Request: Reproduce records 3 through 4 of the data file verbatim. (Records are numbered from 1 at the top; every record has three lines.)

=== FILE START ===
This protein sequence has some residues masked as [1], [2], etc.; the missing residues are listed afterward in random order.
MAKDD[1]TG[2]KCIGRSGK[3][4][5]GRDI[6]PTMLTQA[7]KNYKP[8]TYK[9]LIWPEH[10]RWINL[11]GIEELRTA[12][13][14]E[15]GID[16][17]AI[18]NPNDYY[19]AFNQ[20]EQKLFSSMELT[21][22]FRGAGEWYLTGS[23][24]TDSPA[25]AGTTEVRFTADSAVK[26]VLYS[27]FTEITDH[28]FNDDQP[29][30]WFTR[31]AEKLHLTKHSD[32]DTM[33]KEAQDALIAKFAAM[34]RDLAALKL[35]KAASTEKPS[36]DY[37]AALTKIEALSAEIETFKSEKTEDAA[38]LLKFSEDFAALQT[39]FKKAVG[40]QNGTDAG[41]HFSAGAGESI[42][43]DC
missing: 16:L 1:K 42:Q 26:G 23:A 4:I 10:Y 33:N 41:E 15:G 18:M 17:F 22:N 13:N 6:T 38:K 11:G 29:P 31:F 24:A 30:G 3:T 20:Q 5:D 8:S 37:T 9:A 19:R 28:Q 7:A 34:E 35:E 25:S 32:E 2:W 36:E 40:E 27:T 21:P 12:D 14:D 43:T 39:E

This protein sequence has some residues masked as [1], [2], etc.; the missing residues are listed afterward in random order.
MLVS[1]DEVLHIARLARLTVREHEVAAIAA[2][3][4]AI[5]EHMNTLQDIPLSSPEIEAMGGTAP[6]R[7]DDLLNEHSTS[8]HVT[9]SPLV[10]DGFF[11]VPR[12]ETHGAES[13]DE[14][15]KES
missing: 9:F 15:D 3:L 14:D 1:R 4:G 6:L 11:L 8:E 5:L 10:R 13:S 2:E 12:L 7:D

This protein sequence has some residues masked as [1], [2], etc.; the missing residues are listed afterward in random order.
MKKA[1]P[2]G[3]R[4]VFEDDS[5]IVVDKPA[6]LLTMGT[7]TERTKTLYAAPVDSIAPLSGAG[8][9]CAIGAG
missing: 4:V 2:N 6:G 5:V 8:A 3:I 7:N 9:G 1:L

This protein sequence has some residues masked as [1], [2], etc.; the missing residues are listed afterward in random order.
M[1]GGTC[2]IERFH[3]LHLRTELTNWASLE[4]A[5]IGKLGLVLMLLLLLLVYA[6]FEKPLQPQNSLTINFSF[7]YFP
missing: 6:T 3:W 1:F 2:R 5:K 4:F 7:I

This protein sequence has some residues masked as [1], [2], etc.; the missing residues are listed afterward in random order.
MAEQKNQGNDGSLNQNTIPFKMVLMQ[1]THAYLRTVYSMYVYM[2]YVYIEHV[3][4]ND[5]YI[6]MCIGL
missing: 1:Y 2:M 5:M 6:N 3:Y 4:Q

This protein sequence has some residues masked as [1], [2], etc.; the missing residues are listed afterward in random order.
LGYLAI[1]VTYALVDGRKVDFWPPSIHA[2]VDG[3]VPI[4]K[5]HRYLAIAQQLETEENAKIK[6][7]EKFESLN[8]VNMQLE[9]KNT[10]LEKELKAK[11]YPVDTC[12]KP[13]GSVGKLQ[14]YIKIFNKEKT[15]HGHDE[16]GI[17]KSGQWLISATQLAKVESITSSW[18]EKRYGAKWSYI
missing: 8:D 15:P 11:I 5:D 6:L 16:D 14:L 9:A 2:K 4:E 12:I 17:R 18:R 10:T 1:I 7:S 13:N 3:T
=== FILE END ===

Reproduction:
This protein sequence has some residues masked as [1], [2], etc.; the missing residues are listed afterward in random order.
MKKA[1]P[2]G[3]R[4]VFEDDS[5]IVVDKPA[6]LLTMGT[7]TERTKTLYAAPVDSIAPLSGAG[8][9]CAIGAG
missing: 4:V 2:N 6:G 5:V 8:A 3:I 7:N 9:G 1:L

This protein sequence has some residues masked as [1], [2], etc.; the missing residues are listed afterward in random order.
M[1]GGTC[2]IERFH[3]LHLRTELTNWASLE[4]A[5]IGKLGLVLMLLLLLLVYA[6]FEKPLQPQNSLTINFSF[7]YFP
missing: 6:T 3:W 1:F 2:R 5:K 4:F 7:I